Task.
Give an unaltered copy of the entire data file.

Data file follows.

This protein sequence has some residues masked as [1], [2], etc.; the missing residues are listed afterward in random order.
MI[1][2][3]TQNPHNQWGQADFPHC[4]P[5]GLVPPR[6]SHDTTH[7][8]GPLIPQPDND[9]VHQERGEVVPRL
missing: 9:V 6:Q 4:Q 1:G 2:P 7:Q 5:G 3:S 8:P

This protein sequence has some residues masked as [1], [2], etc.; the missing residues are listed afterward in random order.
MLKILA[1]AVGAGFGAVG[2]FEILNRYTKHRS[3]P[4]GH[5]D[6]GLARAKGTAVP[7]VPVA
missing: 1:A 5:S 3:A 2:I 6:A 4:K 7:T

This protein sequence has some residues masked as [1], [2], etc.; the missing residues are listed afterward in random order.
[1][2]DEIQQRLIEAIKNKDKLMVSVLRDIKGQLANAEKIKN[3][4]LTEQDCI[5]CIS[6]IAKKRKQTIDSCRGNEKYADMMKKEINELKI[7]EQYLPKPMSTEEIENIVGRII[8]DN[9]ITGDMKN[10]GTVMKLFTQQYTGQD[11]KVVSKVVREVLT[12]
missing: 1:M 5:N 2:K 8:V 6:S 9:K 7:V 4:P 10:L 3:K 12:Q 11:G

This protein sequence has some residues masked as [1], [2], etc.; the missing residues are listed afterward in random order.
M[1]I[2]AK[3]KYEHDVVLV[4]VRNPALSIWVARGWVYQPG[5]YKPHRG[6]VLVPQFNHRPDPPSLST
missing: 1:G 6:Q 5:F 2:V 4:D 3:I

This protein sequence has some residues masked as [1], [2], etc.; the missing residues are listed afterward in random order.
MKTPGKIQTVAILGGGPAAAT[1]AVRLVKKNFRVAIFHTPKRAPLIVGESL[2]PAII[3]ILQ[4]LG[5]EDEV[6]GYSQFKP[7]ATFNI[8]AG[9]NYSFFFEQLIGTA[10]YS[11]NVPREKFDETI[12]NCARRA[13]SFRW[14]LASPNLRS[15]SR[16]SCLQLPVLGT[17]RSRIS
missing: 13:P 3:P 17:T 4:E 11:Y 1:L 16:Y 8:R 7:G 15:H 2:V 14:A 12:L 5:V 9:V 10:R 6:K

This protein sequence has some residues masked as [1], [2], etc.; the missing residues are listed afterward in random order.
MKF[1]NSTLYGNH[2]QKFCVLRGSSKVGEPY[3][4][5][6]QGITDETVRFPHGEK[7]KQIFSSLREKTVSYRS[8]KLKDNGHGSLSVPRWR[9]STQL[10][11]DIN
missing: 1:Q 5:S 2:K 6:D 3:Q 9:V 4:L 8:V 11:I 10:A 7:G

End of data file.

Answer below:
This protein sequence has some residues masked as [1], [2], etc.; the missing residues are listed afterward in random order.
MI[1][2][3]TQNPHNQWGQADFPHC[4]P[5]GLVPPR[6]SHDTTH[7][8]GPLIPQPDND[9]VHQERGEVVPRL
missing: 9:V 6:Q 4:Q 1:G 2:P 7:Q 5:G 3:S 8:P

This protein sequence has some residues masked as [1], [2], etc.; the missing residues are listed afterward in random order.
MLKILA[1]AVGAGFGAVG[2]FEILNRYTKHRS[3]P[4]GH[5]D[6]GLARAKGTAVP[7]VPVA
missing: 1:A 5:S 3:A 2:I 6:A 4:K 7:T

This protein sequence has some residues masked as [1], [2], etc.; the missing residues are listed afterward in random order.
[1][2]DEIQQRLIEAIKNKDKLMVSVLRDIKGQLANAEKIKN[3][4]LTEQDCI[5]CIS[6]IAKKRKQTIDSCRGNEKYADMMKKEINELKI[7]EQYLPKPMSTEEIENIVGRII[8]DN[9]ITGDMKN[10]GTVMKLFTQQYTGQD[11]KVVSKVVREVLT[12]
missing: 1:M 5:N 2:K 8:V 6:S 9:K 7:V 4:P 10:L 3:K 12:Q 11:G

This protein sequence has some residues masked as [1], [2], etc.; the missing residues are listed afterward in random order.
M[1]I[2]AK[3]KYEHDVVLV[4]VRNPALSIWVARGWVYQPG[5]YKPHRG[6]VLVPQFNHRPDPPSLST
missing: 1:G 6:Q 5:F 2:V 4:D 3:I

This protein sequence has some residues masked as [1], [2], etc.; the missing residues are listed afterward in random order.
MKTPGKIQTVAILGGGPAAAT[1]AVRLVKKNFRVAIFHTPKRAPLIVGESL[2]PAII[3]ILQ[4]LG[5]EDEV[6]GYSQFKP[7]ATFNI[8]AG[9]NYSFFFEQLIGTA[10]YS[11]NVPREKFDETI[12]NCARRA[13]SFRW[14]LASPNLRS[15]SR[16]SCLQLPVLGT[17]RSRIS
missing: 13:P 3:P 17:T 4:E 11:Y 1:L 16:Y 8:R 7:G 15:H 2:V 14:A 12:L 5:V 9:V 10:R 6:K

This protein sequence has some residues masked as [1], [2], etc.; the missing residues are listed afterward in random order.
MKF[1]NSTLYGNH[2]QKFCVLRGSSKVGEPY[3][4][5][6]QGITDETVRFPHGEK[7]KQIFSSLREKTVSYRS[8]KLKDNGHGSLSVPRWR[9]STQL[10][11]DIN
missing: 1:Q 5:S 2:K 6:D 3:Q 9:V 4:L 8:V 11:I 10:A 7:G